Left: The station’s robotic arm lifting the P5 truss segment out of Discovery’s payload bay.
Middle: NASA astronaut Roman L. Polansky, middle row, left, with his STS-116 crewmates and the Expedition 14 crew.
Right: Polansky preparing breakfast burritos in Discovery’s middeck.

Polansky once again served as commander for his third and final visit to the space station, STS-127 in July 2009. During this mission, Space Shuttle Endeavour delivered the Exposed Facility for the Kibo Japanese Experiment Module (JEM-EF), a platform for hosting external payloads. Several members of the crew completed five spacewalks to perform a variety of assembly and maintenance tasks. As part of a crew rotation, NASA astronaut Timothy L. Kopra replaced Japan Aerospace Exploration Agency (JAXA) astronaut Koichi Wakata on the Expedition 20 crew.

Left: The station’s robotic arm lifting the Japanese Experiment Module’s Exposed Facility from the shuttle’s payload bay.
Middle: NASA astronaut Mark L. Polansky, lower left, with his STS-127 crewmates and the Expedition 20 crew.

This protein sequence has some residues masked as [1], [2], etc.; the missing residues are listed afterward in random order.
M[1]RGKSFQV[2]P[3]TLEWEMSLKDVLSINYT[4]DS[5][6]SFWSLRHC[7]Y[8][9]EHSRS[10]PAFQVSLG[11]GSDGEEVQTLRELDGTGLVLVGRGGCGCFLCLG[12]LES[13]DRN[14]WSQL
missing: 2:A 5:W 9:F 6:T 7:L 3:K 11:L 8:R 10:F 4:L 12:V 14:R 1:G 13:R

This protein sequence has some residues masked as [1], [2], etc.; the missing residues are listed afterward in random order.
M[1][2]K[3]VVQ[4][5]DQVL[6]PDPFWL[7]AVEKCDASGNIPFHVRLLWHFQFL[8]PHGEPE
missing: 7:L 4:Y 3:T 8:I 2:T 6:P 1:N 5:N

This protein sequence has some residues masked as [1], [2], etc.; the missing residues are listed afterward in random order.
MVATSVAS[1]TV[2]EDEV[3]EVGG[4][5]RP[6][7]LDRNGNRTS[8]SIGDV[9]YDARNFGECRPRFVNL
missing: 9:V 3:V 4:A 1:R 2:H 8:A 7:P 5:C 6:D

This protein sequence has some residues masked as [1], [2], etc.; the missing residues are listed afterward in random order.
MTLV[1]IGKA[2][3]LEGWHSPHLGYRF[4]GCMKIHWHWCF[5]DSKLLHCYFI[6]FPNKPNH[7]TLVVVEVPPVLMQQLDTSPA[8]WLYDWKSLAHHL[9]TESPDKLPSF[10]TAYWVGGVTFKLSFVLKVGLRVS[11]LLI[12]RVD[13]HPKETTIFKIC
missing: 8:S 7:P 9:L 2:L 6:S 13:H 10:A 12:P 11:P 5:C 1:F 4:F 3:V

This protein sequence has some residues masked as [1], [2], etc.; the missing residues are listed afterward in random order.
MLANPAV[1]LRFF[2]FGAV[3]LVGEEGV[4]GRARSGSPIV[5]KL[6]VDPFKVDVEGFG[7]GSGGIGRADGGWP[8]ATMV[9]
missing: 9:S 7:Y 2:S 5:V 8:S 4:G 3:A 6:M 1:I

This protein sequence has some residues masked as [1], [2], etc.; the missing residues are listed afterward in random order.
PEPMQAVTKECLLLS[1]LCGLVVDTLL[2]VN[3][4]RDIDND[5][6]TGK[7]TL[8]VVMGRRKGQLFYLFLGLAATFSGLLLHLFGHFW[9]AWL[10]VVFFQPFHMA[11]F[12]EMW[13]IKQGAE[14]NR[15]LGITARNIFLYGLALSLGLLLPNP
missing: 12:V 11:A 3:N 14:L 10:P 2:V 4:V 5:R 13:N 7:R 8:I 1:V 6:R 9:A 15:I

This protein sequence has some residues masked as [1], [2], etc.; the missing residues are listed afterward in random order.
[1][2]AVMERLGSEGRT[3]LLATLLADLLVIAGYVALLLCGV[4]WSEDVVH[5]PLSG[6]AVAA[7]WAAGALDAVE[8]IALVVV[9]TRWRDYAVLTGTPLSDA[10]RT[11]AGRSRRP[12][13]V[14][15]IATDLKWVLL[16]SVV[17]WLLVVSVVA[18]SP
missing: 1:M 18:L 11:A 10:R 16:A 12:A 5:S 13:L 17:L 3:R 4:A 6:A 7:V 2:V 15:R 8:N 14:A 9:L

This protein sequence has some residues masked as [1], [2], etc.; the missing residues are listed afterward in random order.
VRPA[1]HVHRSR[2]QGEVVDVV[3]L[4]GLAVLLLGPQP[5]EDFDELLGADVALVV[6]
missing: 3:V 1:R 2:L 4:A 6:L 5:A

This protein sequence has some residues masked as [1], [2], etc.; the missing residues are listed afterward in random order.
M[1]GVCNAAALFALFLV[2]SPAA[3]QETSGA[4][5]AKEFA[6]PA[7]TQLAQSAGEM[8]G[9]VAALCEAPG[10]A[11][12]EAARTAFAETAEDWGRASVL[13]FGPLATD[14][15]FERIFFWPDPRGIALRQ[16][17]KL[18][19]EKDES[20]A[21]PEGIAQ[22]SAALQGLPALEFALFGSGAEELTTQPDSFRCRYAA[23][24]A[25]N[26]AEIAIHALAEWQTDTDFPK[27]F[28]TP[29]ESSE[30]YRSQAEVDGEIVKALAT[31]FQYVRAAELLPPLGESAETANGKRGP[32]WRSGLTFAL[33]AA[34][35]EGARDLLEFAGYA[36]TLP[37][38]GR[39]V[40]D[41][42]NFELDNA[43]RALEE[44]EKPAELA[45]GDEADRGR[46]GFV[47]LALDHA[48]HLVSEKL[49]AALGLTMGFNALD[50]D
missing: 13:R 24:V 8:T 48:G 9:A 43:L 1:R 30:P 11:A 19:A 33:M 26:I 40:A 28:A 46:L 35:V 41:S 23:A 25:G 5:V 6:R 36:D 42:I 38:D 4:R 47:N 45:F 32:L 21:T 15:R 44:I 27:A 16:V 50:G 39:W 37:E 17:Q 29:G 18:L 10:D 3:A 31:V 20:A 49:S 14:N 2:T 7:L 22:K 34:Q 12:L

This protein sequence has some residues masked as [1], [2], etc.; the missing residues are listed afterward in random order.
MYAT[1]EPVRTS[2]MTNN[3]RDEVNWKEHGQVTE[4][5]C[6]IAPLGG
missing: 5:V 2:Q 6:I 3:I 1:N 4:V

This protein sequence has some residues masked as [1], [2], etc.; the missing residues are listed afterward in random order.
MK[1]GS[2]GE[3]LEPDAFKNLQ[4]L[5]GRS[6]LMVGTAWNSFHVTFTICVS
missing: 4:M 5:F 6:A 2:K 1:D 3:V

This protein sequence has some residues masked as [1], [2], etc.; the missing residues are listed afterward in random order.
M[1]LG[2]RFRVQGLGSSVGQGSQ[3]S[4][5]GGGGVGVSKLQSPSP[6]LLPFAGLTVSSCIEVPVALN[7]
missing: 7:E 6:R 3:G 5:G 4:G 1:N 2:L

Right: Polansky, right, and Expedition 20 commander Russian cosmonaut Gennadi I. Padalka comparing their eyeglasses.

NASA astronaut Daniel M. Tani completed his first space flight during space shuttle Endeavour’s STS-108 mission. Launched on Dec. 5, 2001, Endeavour carried the Rafaello Multi-Purpose Logistics Module (MPLM) in its payload bay, bringing supplies and scientific equipment to the station. Tani completed a 4-hour spacewalk with fellow NASA astronaut Linda M. Godwin to install insulation blankets on the station’s solar array rotary joints. The mission also completed the handover between the Expedition 3 and 4 crews.

Left: NASA astronaut Daniel M. Tani waving during his STS-108 spacewalk.
Middle: Tani, left, with STS-108 crewmate NASA astronaut Linda M. Godwin inspecting stowage bags in the Multi-Purpose Logistics Module.
Right: Tani, front row, center, with his STS-108 crewmates and the Expedition 3 and 4 crews.